Hurricane Katrina

Planning for and Management of Federal Disaster Recovery Contracts Gao ID: GAO-06-622T April 10, 2006

The devastation experienced throughout the Gulf Coast region in the wake of Hurricanes Katrina and Rita has called into question the government's ability to effectively respond to such disasters. The government needs to understand what went right and what went wrong, and to apply these lessons to strengthen its disaster response and recovery operations. The federal government relies on partnerships across the public and private sectors to achieve critical results in preparing for and responding to natural disasters, with an increasing reliance on contractors to carry out specific aspects of its missions. At the same time, the acquisition functions at several agencies are on GAO's high-risk list, indicating a vulnerability to fraud, waste, and abuse. This testimony discusses how three agencies--the General Services Administration, the Federal Emergency Management Agency (FEMA), and the U.S. Army Corps of Engineers (the Corps)--conducted oversight of key contracts used in response to the hurricanes. Efforts are ongoing by these agencies to address issues GAO and others have identified.

Agency acquisition and contractor personnel have been recognized for their hard work in providing the goods and services required to be responsive. The response efforts nonetheless suffered from three primary deficiencies: First, there was inadequate planning and preparation in anticipating requirements for needed goods and services. Some key agencies did not always have adequate plans for contracting in a major contingency situation. For example, while contracts for some items were in place prior to the storm, the Federal Emergency Management Agency did not adequately anticipate needs for such services as providing temporary housing and public buildings. There were also competing tensions between the selection of national contractors and the Stafford Act requirement that there be a preference for contractors from the affected area. Better planning could have alleviated those tensions. Second, there was a lack of clearly communicated responsibilities across agencies and jurisdictions to ensure effective outcomes. In a disaster situation, sometimes local or state officials determine the requirements and communicate them to FEMA, which then may write and award the contract or communicate the requirements to another agency that writes and awards the contract; and then FEMA or another agency will oversee contract performance. To ensure effective execution of the contract, this approach puts a premium on clear alignment of responsibilities and good communications, but our fieldwork identified examples where unclear responsibilities and poor communications resulted in poor acquisition outcomes. For example, the process for ordering and delivering ice heavily depends on effective communications between FEMA and the Corps. However, according to Corps officials, FEMA did not fully understand the contracting approach used by the Corps and ordered at least double the amount of ice required, resulting in an oversupply of ice and a lack of distribution sites to handle the volume ordered. And third, there were insufficient numbers and inadequate deployment of personnel to provide for effective contractor oversight. The purpose of monitoring is to ensure that contracted goods and services are delivered in accordance with the agreed upon schedule, cost, quality, and quantity provisions stated in the contract. Without sufficient numbers of trained people properly deployed, however, monitoring will not be effective, agencies may not be able to quickly identify and correct poor contractor performance, and agencies will be at risk of overpaying contractors. Our work indicated that while monitoring was occurring on the contracts we reviewed, the number of staff available was not always sufficient and staff were not effectively deployed. For example: FEMA's contracts for installing temporary housing in four states had only 17 of the 27 technical monitors that had been determined necessary to oversee contractor performance.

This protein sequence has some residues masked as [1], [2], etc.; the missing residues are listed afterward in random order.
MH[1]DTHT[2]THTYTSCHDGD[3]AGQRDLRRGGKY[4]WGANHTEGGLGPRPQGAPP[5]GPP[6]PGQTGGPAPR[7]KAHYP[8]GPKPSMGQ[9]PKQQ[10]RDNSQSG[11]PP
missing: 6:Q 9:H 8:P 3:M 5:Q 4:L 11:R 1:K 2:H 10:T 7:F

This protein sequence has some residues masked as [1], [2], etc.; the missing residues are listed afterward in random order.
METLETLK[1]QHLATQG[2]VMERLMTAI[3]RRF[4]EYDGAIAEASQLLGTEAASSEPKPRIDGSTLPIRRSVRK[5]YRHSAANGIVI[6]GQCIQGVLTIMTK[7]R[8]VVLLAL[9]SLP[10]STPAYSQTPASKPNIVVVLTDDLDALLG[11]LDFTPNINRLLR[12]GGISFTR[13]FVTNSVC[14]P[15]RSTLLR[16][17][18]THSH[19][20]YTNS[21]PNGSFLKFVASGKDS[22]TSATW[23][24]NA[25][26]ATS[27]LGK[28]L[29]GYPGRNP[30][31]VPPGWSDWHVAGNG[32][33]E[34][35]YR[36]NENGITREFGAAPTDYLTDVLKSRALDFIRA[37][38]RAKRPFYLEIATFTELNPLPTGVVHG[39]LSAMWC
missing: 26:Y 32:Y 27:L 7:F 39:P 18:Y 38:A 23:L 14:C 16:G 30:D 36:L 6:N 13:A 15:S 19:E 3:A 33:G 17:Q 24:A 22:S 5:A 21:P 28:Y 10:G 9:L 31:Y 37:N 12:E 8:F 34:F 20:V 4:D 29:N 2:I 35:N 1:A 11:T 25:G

GAO-06-622T, Hurricane Katrina: Planning for and Management of Federal Disaster Recovery Contracts This is the accessible text file for GAO report number GAO-06-622T entitled 'Hurricane Katrina: Planning for and Management of Federal Disaster Recovery Contracts' which was released on April 10, 2006. This text file was formatted by the U.S. Government Accountability Office (GAO) to be accessible to users with visual impairments, as part of a longer term project to improve GAO products' accessibility. Every attempt has been made to maintain the structural and data integrity of the original printed product. Accessibility features, such as text descriptions of tables, consecutively numbered footnotes placed at the end of the file, and the text of agency comment letters, are provided but may not exactly duplicate the presentation or format of the printed version. The portable document format (PDF) file is an exact electronic replica of the printed version. We welcome your feedback. Please E-mail your comments regarding the contents or accessibility features of this document to Webmaster@gao.gov. This is a work of the U.S. government and is not subject to copyright protection in the United States. It may be reproduced and distributed in its entirety without further permission from GAO. Because this work may contain copyrighted images or other material, permission from the copyright holder may be necessary if you wish to reproduce this material separately. Testimony before the Subcommittee on Federal Financial Management, Government Information, and International Security, Committee on Homeland Security and Governmental Affairs, U.S. Senate: United States Government Accountability Office: GAO: For Release on Delivery Expected at 11:30 a.m. CDT: Monday, April 10, 2006: Hurricane Katrina: Planning for and Management of Federal Disaster Recovery Contracts: Statement of William T. Woods, Director: Acquisition and Sourcing Management: GAO-06-622T: GAO Highlights: Highlights of GAO-06-622T, a testimony before the Subcommittee on Federal Financial Management, Government Information, and International Security, Committee on Homeland Security and Governmental Affairs, U.S. Senate. Why GAO Did This Study: The devastation experienced throughout the Gulf Coast region in the wake of Hurricanes Katrina and Rita has called into question the government‘s ability to effectively respond to such disasters. The government needs to understand what went right and what went wrong, and to apply these lessons to strengthen its disaster response and recovery operations. The federal government relies on partnerships across the public and private sectors to achieve critical results in preparing for and responding to natural disasters, with an increasing reliance on contractors to carry out specific aspects of its missions. At the same time, the acquisition functions at several agencies are on GAO‘s high- risk list, indicating a vulnerability to fraud, waste, and abuse. This testimony discusses how three agencies”the General Services Administration, the Federal Emergency Management Agency (FEMA), and the U.S. Army Corps of Engineers (the Corps)”conducted oversight of key contracts used in response to the hurricanes. Efforts are ongoing by these agencies to address issues GAO and others have identified. What GAO Found: Agency acquisition and contractor personnel have been recognized for their hard work in providing the goods and services required to be responsive. The response efforts nonetheless suffered from three primary deficiencies: First, there was inadequate planning and preparation in anticipating requirements for needed goods and services. Some key agencies did not always have adequate plans for contracting in a major contingency situation. For example, while contracts for some items were in place prior to the storm, the Federal Emergency Management Agency did not adequately anticipate needs for such services as providing temporary housing and public buildings. There were also competing tensions between the selection of national contractors and the Stafford Act requirement that there be a preference for contractors from the affected area. Better planning could have alleviated those tensions. Second, there was a lack of clearly communicated responsibilities across agencies and jurisdictions to ensure effective outcomes. In a disaster situation, sometimes local or state officials determine the requirements and communicate them to FEMA, which then may write and award the contract or communicate the requirements to another agency that writes and awards the contract; and then FEMA or another agency will oversee contract performance. To ensure effective execution of the contract, this approach puts a premium on clear alignment of responsibilities and good communications, but our fieldwork identified examples where unclear responsibilities and poor communications resulted in poor acquisition outcomes. For example, the process for ordering and delivering ice heavily depends on effective communications between FEMA and the Corps. However, according to Corps officials, FEMA did not fully understand the contracting approach used by the Corps and ordered at least double the amount of ice required, resulting in an oversupply of ice and a lack of distribution sites to handle the volume ordered. And third, there were insufficient numbers and inadequate deployment of personnel to provide for effective contractor oversight. The purpose of monitoring is to ensure that contracted goods and services are delivered in accordance with the agreed upon schedule, cost, quality, and quantity provisions stated in the contract. Without sufficient numbers of trained people properly deployed, however, monitoring will not be effective, agencies may not be able to quickly identify and correct poor contractor performance, and agencies will be at risk of overpaying contractors. Our work indicated that while monitoring was occurring on the contracts we reviewed, the number of staff available was not always sufficient and staff were not effectively deployed. For example: FEMA‘s contracts for installing temporary housing in four states had only 17 of the 27 technical monitors that had been determined necessary to oversee contractor performance. What GAO Recommends: GAO is not making any recommendations www.gao.gov/cgi-bin/getrpt?GAO-06-622T. To view the full product, including the scope and methodology, click on the link above. For more information, contact William T. Woods at (202) 512-4841 or woodsw@gao.gov. [End of section] Mr. Chairman and Members of the Subcommittee: Thank you for inviting me here today to discuss the management and oversight of federal disaster recovery contracts related to Hurricanes Katrina and Rita. The size and strength of Hurricane Katrina resulted in one of the largest natural disasters in our nation's history, and in its aftermath major questions have been raised about our nation's readiness and ability to respond to catastrophic disasters. Hurricane Rita increased demands on an already stressed response and recovery effort by all levels of government. GAO has a large body of ongoing work on a range of issues relating to all phases of the preparation, response, recovery, and rebuilding efforts related to Hurricanes Katrina and Rita. GAO's work has been coordinated with the rest of the accountability community at the federal, state, and local levels to ensure that all significant issues associated with relief and recovery, including contracting, are addressed while avoiding unnecessary duplication of efforts. Comptroller General Walker recently testified on GAO's preliminary observations on the challenges encountered in the response to Hurricane Katrina, and he identified four themes that are similar to lessons learned from past catastrophic disasters.[Footnote 1] These include the central importance of (1) clearly defining and communicating leadership roles, responsibilities, and lines of authority for response in advance of a catastrophic disaster; (2) clarifying the procedures for activating the National Response Plan and applying them to emerging catastrophic disasters; (3) conducting strong advance planning and robust training and exercise programs; and (4) strengthening response and recovery capabilities for a catastrophic disaster. These themes directly relate to what I will discuss today, namely how three agencies planned for and conducted oversight of several key contracts in support of Katrina and Rita response and recovery efforts: the General Services Administration (GSA), the Federal Emergency Management Agency (FEMA), and the U.S. Army Corps of Engineers (the Corps). In doing our review we selected 13 mission-critical contracts each with a dollar value in excess of $5 million that were awarded to 12 contractors performing work for the three agencies. We analyzed in detail how monitoring policies and processes were put into practice. We conducted our work from October 2005 through February 2006 in accordance with generally accepted government auditing standards. Summary: Given the environment in which they were operating, agency acquisition and contractor personnel have been recognized for their hard work in providing the goods and services required to be responsive. The response efforts nonetheless suffered from three primary deficiencies: * inadequate planning and preparation in anticipating requirements for needed goods and services, * lack of clearly communicated responsibilities across agencies and jurisdictions to ensure effective acquisition outcomes, and: * insufficient numbers and inadequate deployment of personnel to provide for effective contractor oversight. A number of efforts are under way by these agencies to address the issues we and others have identified. Contractors Role in Responding to Emergencies is Increasing: The private sector is an important partner with the government in responding to and recovering from natural disasters such as Hurricanes Katrina and Rita. As we recently noted,[Footnote 2] such partnerships increasingly underlie critical government operations. With hundreds of billions of tax dollars spent each year on goods and services, it is essential that all federal agency acquisitions be handled in an efficient, effective, and accountable manner. Over $87 billion of federal funding has been appropriated in response to the recent hurricanes. In responding to Hurricanes Katrina and Rita, the government depended heavily on contractors to deliver ice, water, and food supplies; patch rooftops; and provide housing to displaced residents and temporary facilities to local government agencies. Overall, the circumstances caused by the hurricanes created a difficult environment in which agencies had to balance the need to deliver goods and services quickly with the need for appropriate controls. Although achieving that balance is sometimes hard to accomplish, that fact must not be allowed to serve as an excuse for poor contracting practices. There Was Inadequate Planning and Preparation in Anticipating Requirements for Needed Goods and Services: The need for strong planning is one of the themes identified by the Comptroller General in regard to the government's overall response to the hurricanes. Planning also must explicitly address the need for and management of the contractor community. In this regard, we found that some key agencies did not always have adequate plans for contracting in a major contingency situation. We also noted the competing tensions between the selection of national contractors and the requirement under the Stafford Act for a preference for contractors from the affected area. Better planning could have alleviated those tensions. For example: * While contracts for some items were in place prior to the storm, the Federal Emergency Management Agency did not adequately anticipate needs for such services as providing temporary housing and public buildings. * The practice of the U.S. Army Corps of Engineers is to establish Planning and Response Teams for various missions assigned to it by FEMA prior to an event, with specific responsibilities assigned to team members. However, the Corps indicated it did not know prior to the hurricane that it would be tasked by FEMA with some of the mission assignments it received. In one case, faced with a compressed time frame for acquiring portable classrooms and with no prior knowledge about the classroom mission they were assigned, Corps contracting officials placed an order, under an existing agreement, with a subsidiary of an Alaska Native Corporation under the Small Business Administration's section 8(a) Business Development Program. The Corps accepted the contractor's proposed price of $39.5 million even though the Corps had information that the cost for the classrooms was significantly less than that. Based on our analysis of a quote obtained by the contractor from a local Mississippi business, the price the contractor actually paid for the classrooms, and prices for similar units from General Services Administration (GSA) schedule contracts, our preliminary conclusion is that the Corps could have, but failed to, negotiate a lower price. * Similarly, better management of requirements development could have avoided costs to house workers and victims. Based on information provided by local officials, FEMA spent $3 million for 4,000 base camp beds that were never used. * Preparation was also lacking in implementation of the Stafford Act preference for contractors residing or doing business in the affected area.[Footnote 3] The Corps staff expressed uncertainty regarding how to apply preferences or determine if a company was in an affected area.[Footnote 4] Several GSA and FEMA officials indicated they were aware of the Stafford Act, but stated it is difficult to immediately factor in local businesses in such a catastrophic event. GSA officials stated they plan to review the Federal Acquisition Regulation (FAR) to see if additional Stafford Act guidance is necessary.[Footnote 5] In discussing our findings and observations with FEMA officials, they indicated that in order to better respond to future disasters, they were taking steps to improve in areas such as staffing and premobilization capabilities. However, they also stated that such pre- planning and preparedness has a cost. The Corps commented that contracting staff need to have defined requirements in order to get the right type of contracts put in place, and the contracting staff did not always get defined requirements in a timely manner. Additionally, a Corps official commented that until funding for a particular mission is secured, preparation for it cannot go forward and this also delayed contracting efforts. Finally, both GSA and the Corps noted that they tried to reach out to local and small businesses through forums and other means to make them aware of opportunities to contract with the federal government. There Was a Lack of Clearly Communicated Responsibilities Across Agencies and Jurisdictions: We also found that processes for executing contracts were hindered by poor communication. As envisioned under the National Response Plan (NRP), federal agencies responding to a disaster carry out their acquisition functions through a network of federal, state, and local agencies. In some instances, the local or state officials determine the requirements and communicate them to FEMA; FEMA may write and award the contract or communicate the requirements to another agency that writes and awards the contract; and then FEMA or another agency oversees contract performance. This approach puts a premium on aligning roles and responsibilities clearly and maintaining good communications to ensure effective execution of the contract. Our fieldwork identified examples where unclear responsibilities and poor communications resulted in poor acquisition outcomes. For example: * FEMA officials stated that a contractor spent approximately $10 million to renovate 160 rooms and furnish another 80 rooms in military barracks in Alabama that a FEMA survey team identified for use as temporary housing. To renovate the facility, FEMA headquarters awarded a contract without consulting local FEMA officials in Alabama. According to FEMA officials in Alabama, however, the facility was not needed and they tried to stop the renovation. These same FEMA officials stated that few evacuees agreed to live at the facility, and when officials decided to close the facility, it had only six occupants. * The process for ordering and delivering ice heavily depends on effective communications between FEMA and the Corps. However, according to Corps officials, FEMA did not fully understand the contracting approach used by the Corps and ordered at least double the amount of ice required, resulting in an oversupply of ice and a lack of distribution sites available to handle the volume ordered. Additionally, the local Corps personnel were not always aware of where ice might be delivered and did not have the authority to redirect ice as shipments arrived, resulting in inefficient distribution and receipt at the state level. * FEMA tasked GSA to write three contracts in Louisiana for base camps, hotel rooms, and ambulances, with a total value of over $120 million. GSA contracting officers awarded the contracts, but could not tell us which FEMA officials would be responsible for overseeing contractor performance. The FEMA official identified as the main point of contact by GSA did not have any knowledge of these contracts or who was responsible for oversight. Only after contacting multiple FEMA officials over a 3-week period were we able to determine the agency officials responsible for contract oversight. In commenting on our findings, GSA officials stated that their role is to provide resource support in the response phase of a disaster, meaning they are responsible for executing contracts under the NRP, and FEMA is responsible for monitoring the contracts. FEMA officials commented that there needs to be more clarity regarding procurement roles and indicated one of their goals is to work with GSA to clarify procurement responsibilities for the future. GSA officials indicated that the current memorandum of understanding between GSA and FEMA is being updated to reflect the standards of the new NRP as well. There Were Insufficient Numbers and Inadequate Deployment of Personnel to Provide for Effective Contractor Oversight: The purpose of agencies' monitoring processes is to ensure that contracted goods and services are delivered in accordance with the agreed-upon schedule, cost, quality, and quantity provisions stated in the contract. Without sufficient numbers of trained people properly deployed, however, effective monitoring is hampered and agencies may not be able to identify and correct poor contractor performance in a timely manner. Furthermore, agencies can be at risk of paying contractors more than the value of the services performed. Our work indicated that while monitoring was occurring on the contracts we reviewed, the number of monitoring staff available was not always sufficient, and staff were not always effectively deployed. For example: * FEMA's contracts for installing temporary housing in four states had only 17 of the 27 technical monitors that had been determined necessary to oversee contractor performance.[Footnote 6] * Corps officials responsible for overseeing the "blue roof" program's field operations told us it was slowed down due to the lack of sufficient monitors.[Footnote 7] Deployment practices did not always provide for appropriate notification of responsibilities or overlap of rotating contracting officers and oversight personnel, thus making knowledge transfer and continuity of contract management operations difficult. For example: * For four of the contracts we reviewed, officials were either unaware or not notified by FEMA of their oversight responsibilities. * The lack of overlap between oversight personnel for a large temporary housing contract left the most recent contract administrator with no knowledge or documentation of who had authorized the contractor to perform certain activities or why the activities were being performed. While discussing our findings and observations with FEMA officials, they emphasized that they lacked adequate staffing, but said they have made efforts to fill staffing gaps. Additionally, FEMA officials stated they recognize the need for continuity in contract oversight and indicated they are implementing a process to ensure workload and knowledge sharing among rotating personnel. However, they also believe that fewer transition difficulties exist now as a result of hiring more people and having more oversight officials staying in the affected areas. GSA officials indicated there may also be other alternatives for ensuring adequate contract oversight, such as designating GSA employees to conduct oversight on some contracts. Corps officials stated their policy is to rotate certain personnel every 29 days to keep personnel costs to a minimum because of regulations under the Fair Labor Standards Act.[Footnote 8] Previous Lessons Can Guide Agency Contracting Actions in Emergencies: In reviewing contracts awarded for Iraq--another contingency situation- -GAO found that without effective acquisition planning, management processes, and sufficient numbers of capable people, poor acquisition outcomes resulted. GAO made recommendations regarding the need for ensuring that requirements for placing orders are within the scope of contracts; timely definition of contract terms and conditions, and sufficient numbers of trained staff who have clear responsibilities and guidance for overseeing contractor performance. Having these capabilities requires preparation, such as having prearranged contracts in place in advance of the disaster or other contingency. Among the issues that we have identified in previous reports that warrant consideration by agencies when contracting in an emergency are: * the strategies and flexibilities they will use to plan their procurements to avoid the risks associated with undefined contracts; * the knowledge they need to have to identify, select, and manage contractors to achieve successful outcomes; and: * the need to have competitively awarded contracts in place prior to the event against which orders can be placed as needed. In executing these contracts, agencies should consider such issues as how to effectively: * communicate and coordinate with other agencies and with contractors; * define contract terms and conditions to avoid excessive costs and ensure desired performance; and: * monitor contractors. Finally, agencies should consider crosscutting issues that affect their overall ability to manage contractors, such as the: * capability of their information systems to provide visibility into financial and contracting operations; * skills and training of the acquisition workforce; * alignment of responsibilities among the key officials in managing the award and oversight of contracts; and: * the policies, procedures, and guidance for managing contracts. In closing, in any acquisition, agencies must have in place sound acquisition plans, processes to make and communicate good business decisions, and a capable acquisition workforce to monitor contractor performance so that the government receives good value for the money spent. These components are critical to successfully managing contracts in any environment--even in a contingency situation such as that presented by Hurricanes Katrina and Rita. Mr. Chairman this concludes my statement. I would be happy to respond to any questions you or other members of the Subcommittee may have at this time. For further information regarding this testimony, please contact William T. Woods at (202) 512-4841 or woodsw@gao.gov. Individuals making key contributions to this testimony included Penny Augustine, James Kim, John Needham, and Shannon Simpson. [End of section] Appendix I: Recent GAO Products on Hurricanes Katrina and Rita: Hurricane Katrina: Comprehensive Policies and Procedures Are Needed to Ensure Appropriate Use of and Accountability for International Assistance. GAO-06-460, Washington, D.C.: April 6, 2006: Hurricane Katrina: Policies and Procedures Are Needed to Ensure Appropriate Use of and Accountability for International Assistance. GAO- 06-600T, Washington, D.C.: April 6, 2006: Hurricane Katrina: Status of the Health Care System in New Orleans and Difficult Decisions Related to Efforts to Rebuild It Approximately 6 Months After Hurricane Katrina. GAO-06-576R, Washington, D.C.: March 28, 2006: Agency Management of Contractors Responding to Hurricanes Katrina and Rita. GAO-06-461R, Washington, D.C.: March 16, 2006: Hurricane Katrina: GAO's Preliminary Observations Regarding Preparedness, Response, and Recovery. GAO-06-442T, Washington D.C.: March 8, 2006: Emergency Preparedness and Response: Some Issues and Challenges Associated with Major Emergency Incidents. GAO-06-467T. Washington: D.C.: February 23, 2006. Disaster Preparedness: Preliminary Observations on the Evacuation of Hospitals and Nursing Homes Due to Hurricanes. GAO-06-443R. Washington: D.C.: February 16, 2006. Investigation: Military Meals, Ready-To-Eat Sold on eBay. GAO-06-410R. Washington: D.C.: February 13, 2006. Expedited Assistance for Victims of Hurricanes Katrina and Rita: FEMA's Control Weaknesses Exposed the Government to Significant Fraud and Abuse. GAO-06-403T. Washington: D.C.: February 13, 2006. Statement by Comptroller General David M. Walker on GAO's Preliminary Observations Regarding Preparedness and Response to Hurricanes Katrina and Rita. GAO-06-365R. Washington, D.C.: February 1, 2006. Federal Emergency Management Agency: Challenges for the National Flood Insurance Program. GAO-06-335T. Washington, D.C.: January 25, 2006. Hurricane Protection: Statutory and Regulatory Framework for Levee Maintenance and Emergency Response for the Lake Pontchartrain Project. GAO-06-322T. Washington, D.C.: December 15, 2005. Hurricanes Katrina and Rita: Provision of Charitable Assistance. GAO- 06-297T. Washington, D.C.: December 13, 2005. Army Corps of Engineers: History of the Lake Pontchartrain and Vicinity Hurricane Protection Project. GAO-06-244T. Washington, D.C.: November 9, 2005. Hurricanes Katrina and Rita: Preliminary Observations on Contracting for Response and Recovery Efforts. GAO-06-246T. Washington, D.C.: November 8, 2005. Hurricanes Katrina and Rita: Contracting for Response and Recovery Efforts. GAO-06-235T. Washington, D.C.: November 2, 2005. Federal Emergency Management Agency: Oversight and Management of the National Flood Insurance Program. GAO-06-183T. Washington, D.C.: October 20, 2005. Federal Emergency Management Agency: Challenges Facing the National: Flood Insurance Program. GAO-06-174T. Washington, D.C.: October 18, 2005. Federal Emergency Management Agency: Improvements Needed to Enhance Oversight and Management of the National Flood Insurance Program. GAO- 06-119. Washington, D.C.: October 18, 2005. Army Corps of Engineers: Lake Pontchartrain and Vicinity Hurricane Projection Project. GAO-05-1050T. Washington, D.C.: September 28, 2005. Hurricane Katrina: Providing Oversight of the Nation's Preparedness, Response, and Recovery Activities. GAO-05-1053T. Washington, D.C.: September 28, 2005. FOOTNOTES [1] Hurricane Katrina: GAO's Preliminary Observations Regarding Preparedness, Response, and Recovery. GAO-06-442T, Washington D.C.: March 8, 2006. [2] GAO, 21st Century Challenges: Reexamining the Base of the Federal Government, GAO-05-325SP (Washington, D.C.: February 2005). [3] 42 U.S.C. 5150. [4] GAO recently issued a decision on a protest of the terms of a solicitation issued by the Corps for demolition and debris removal in the State of Mississippi. The protester asserted, in part, that the Corps decision to limit the competition for this work to Mississippi firms improperly exceeded the authority granted under a provision of the Stafford Act to provide a preference to firms residing, or primarily doing business, in the area affected by a major disaster. GAO's decision did not view the Corps decision to implement the Stafford Act preference with a set-aside as an abuse of the agency's discretion, and the Corps did not act improperly by limiting this competition to Mississippi firms. AshBritt, Inc. B-297889, March 20, 2006. [5] See FAR, Subpart 26.2-Disaster or Emergency Assistance Activities. [6] Data provided by FEMA official was dated November 18, 2005. [7] he Corps manages the Operation Blue Roof mission for FEMA. Operation Blue Roof provides assistance to storm victims in disaster areas through the installation of rolled plastic sheeting on damaged roofs, helping to protect property and allowing residents to remain in their homes. [8] 5 CFR 551.208.